Priory expert shares the key dates you’ll reap the benefits of quitting alcohol in January

Week-by-week guide to the physical and mental health benefits

  • By day seven, you will notice improved sleep and productivity
  • Even your vision can improve, as blood pressure lessens
  • By 31 January, your liver is the big winner, with more than 500 associated health benefits

 

“31 days alcohol-free” is the challenge – with an estimated nine million UK adults (that’s one in seven) planning on taking part in Dry January® in 2023.

And an addiction expert at the Priory says the health and mental health benefits are wide-ranging and manifold – from improved vision to losing weight to clearer and younger-looking skin.

 

Consultant psychiatrist Dr David McLaughlan, whose clinical training began at Chelsea and Westminster Hospital in London before he attended the world-class Maudsley Training Programme at The Institute of Psychiatry, Psychology and Neuroscience (IoPPN), says that during a full alcohol-free January, every week brings fresh health benefits, including some lesser-known positives.

The insights are shared in a new “milestones” calendar, based on the physiology of alcohol withdrawal, designed by Priory, the UK’s leading independent provider of addiction and mental health services.

Alcohol consumption in the UK reaches its peak at Christmas, leaving many Brits feeling the need to park their drinking consumption in January. Yet, across the UK, the problems caused by excess drinking go far deeper than just the mild symptoms of a hangover. New data shows a dramatic rise in people seeking help for alcohol addiction, with a 55% increase in treatment inquiries recorded at Priory, the UK’s leading independent provider of mental health and addiction services.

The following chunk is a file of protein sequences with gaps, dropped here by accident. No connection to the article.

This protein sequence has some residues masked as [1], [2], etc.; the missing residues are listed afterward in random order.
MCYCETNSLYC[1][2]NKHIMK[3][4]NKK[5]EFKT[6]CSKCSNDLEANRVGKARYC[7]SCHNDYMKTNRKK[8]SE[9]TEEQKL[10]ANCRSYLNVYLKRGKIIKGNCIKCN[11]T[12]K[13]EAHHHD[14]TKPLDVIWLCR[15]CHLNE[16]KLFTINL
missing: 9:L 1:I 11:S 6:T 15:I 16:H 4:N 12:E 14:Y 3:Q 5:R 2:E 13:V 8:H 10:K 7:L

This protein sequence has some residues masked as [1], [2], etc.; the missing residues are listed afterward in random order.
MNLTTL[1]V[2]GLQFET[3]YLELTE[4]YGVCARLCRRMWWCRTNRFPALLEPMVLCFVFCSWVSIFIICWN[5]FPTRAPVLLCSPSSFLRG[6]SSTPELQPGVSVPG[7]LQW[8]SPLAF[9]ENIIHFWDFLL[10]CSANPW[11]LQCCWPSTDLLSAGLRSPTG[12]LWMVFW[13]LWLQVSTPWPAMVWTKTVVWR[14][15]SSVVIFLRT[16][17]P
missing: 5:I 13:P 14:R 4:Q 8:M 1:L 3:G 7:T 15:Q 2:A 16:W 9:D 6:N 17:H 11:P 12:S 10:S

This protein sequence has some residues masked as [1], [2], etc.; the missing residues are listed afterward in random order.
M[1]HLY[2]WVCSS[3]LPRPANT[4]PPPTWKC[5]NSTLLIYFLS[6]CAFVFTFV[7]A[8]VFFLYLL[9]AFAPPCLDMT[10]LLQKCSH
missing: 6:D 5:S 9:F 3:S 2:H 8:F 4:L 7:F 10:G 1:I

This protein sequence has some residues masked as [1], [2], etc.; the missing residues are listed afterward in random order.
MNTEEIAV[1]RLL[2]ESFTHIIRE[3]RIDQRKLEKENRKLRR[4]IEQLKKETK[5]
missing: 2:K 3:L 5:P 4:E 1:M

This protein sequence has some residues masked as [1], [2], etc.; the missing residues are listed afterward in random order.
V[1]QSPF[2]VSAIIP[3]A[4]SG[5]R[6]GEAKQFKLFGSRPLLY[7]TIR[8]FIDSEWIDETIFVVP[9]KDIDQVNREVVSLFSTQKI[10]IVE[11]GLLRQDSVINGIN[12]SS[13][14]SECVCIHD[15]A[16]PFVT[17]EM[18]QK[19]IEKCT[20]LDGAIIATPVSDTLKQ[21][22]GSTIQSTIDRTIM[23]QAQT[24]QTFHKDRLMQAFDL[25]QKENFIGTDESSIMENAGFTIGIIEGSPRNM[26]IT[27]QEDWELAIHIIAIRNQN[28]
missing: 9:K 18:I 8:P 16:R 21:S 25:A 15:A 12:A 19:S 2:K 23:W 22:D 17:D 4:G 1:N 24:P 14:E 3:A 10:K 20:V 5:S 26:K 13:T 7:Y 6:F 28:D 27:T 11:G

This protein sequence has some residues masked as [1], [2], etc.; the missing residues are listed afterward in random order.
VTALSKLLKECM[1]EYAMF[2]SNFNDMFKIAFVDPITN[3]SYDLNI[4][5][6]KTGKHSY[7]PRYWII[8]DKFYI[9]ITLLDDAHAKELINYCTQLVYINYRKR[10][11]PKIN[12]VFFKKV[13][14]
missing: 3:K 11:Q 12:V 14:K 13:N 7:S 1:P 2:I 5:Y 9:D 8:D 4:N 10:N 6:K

And almost 10,000 people a year die from diseases known to be a direct consequence of alcohol, according to the Office for National Statistics. This is an increasing trend. The figure grew by 27% in 2021 compared to 2020.

 

Dr McLaughlan, visiting consultant psychiatrist at The Priory Hospital Roehampton who has also co-founded an app that helps guide people through an alcohol-free January, said: “For those taking on the alcohol-free challenge in January, every day is a new milestone.

“The month will begin with an initial ‘hangover’ stage as our bodies suffer from alcohol withdrawal. However, once we’re over those first few days, we’ll begin to notice dramatic improvements in our physical health, not to mention our mental health.

“It’s important to stress that if you’re suffering from alcohol addiction, it is dangerous to stop drinking suddenly without medical support, so contact your GP or specialist services like Priory for help. Now is the time, but you don’t need to do this alone.”

 

Saturday 7 January: Better sleep, hydration and brain function

 

Sleep:

“For those who are able to do Dry January, you’ll reach your first major physiological milestone by 7 January,” says Dr McLaughlan: “You will notice improved sleep and productivity, with better decision-making and probably healthier eating patterns too.

“When you drink alcohol, you typically fall straight into a deep sleep, missing the important rapid eye movement (REM) sleep. While you are supposed to have between six and seven cycles of REM sleep a night, you typically only have one or two.

“There are many benefits of better sleep. You will be more productive, where you can learn and problem solve better. Your ability to control your emotions and behaviour will also improve.

“Sleep also helps to balance the hormones that make you feel hungry or full. After drinking alcohol, your ghrelin levels (the hormone that makes you feel hungry) go up and leptin (the hormones that make you feel full) go down.”

 

Better hydrated: